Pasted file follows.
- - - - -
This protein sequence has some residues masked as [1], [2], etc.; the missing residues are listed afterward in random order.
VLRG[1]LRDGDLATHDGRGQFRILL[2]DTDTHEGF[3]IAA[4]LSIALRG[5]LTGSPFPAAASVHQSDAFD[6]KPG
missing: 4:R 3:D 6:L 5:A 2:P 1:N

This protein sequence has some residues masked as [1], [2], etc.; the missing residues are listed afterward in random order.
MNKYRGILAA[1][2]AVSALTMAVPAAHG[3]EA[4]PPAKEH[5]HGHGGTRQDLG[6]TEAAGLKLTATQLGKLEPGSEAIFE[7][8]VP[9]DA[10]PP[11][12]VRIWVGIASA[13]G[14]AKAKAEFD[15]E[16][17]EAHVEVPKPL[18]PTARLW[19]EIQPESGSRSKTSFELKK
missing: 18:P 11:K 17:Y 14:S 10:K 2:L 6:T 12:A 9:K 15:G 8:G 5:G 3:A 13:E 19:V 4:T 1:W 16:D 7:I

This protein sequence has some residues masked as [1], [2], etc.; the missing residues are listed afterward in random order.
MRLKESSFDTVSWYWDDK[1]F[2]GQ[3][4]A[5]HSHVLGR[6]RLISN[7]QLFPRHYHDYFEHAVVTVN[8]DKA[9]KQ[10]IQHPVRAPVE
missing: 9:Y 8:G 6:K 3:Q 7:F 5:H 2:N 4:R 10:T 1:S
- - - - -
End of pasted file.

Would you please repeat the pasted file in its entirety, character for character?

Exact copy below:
This protein sequence has some residues masked as [1], [2], etc.; the missing residues are listed afterward in random order.
VLRG[1]LRDGDLATHDGRGQFRILL[2]DTDTHEGF[3]IAA[4]LSIALRG[5]LTGSPFPAAASVHQSDAFD[6]KPG
missing: 4:R 3:D 6:L 5:A 2:P 1:N

This protein sequence has some residues masked as [1], [2], etc.; the missing residues are listed afterward in random order.
MNKYRGILAA[1][2]AVSALTMAVPAAHG[3]EA[4]PPAKEH[5]HGHGGTRQDLG[6]TEAAGLKLTATQLGKLEPGSEAIFE[7][8]VP[9]DA[10]PP[11][12]VRIWVGIASA[13]G[14]AKAKAEFD[15]E[16][17]EAHVEVPKPL[18]PTARLW[19]EIQPESGSRSKTSFELKK
missing: 18:P 11:K 17:Y 14:S 10:K 2:L 6:T 12:A 9:K 15:G 8:G 5:G 3:A 13:E 19:V 4:T 1:W 16:D 7:I

This protein sequence has some residues masked as [1], [2], etc.; the missing residues are listed afterward in random order.
MRLKESSFDTVSWYWDDK[1]F[2]GQ[3][4]A[5]HSHVLGR[6]RLISN[7]QLFPRHYHDYFEHAVVTVN[8]DKA[9]KQ[10]IQHPVRAPVE
missing: 9:Y 8:G 6:K 3:Q 7:F 5:H 2:N 4:R 10:T 1:S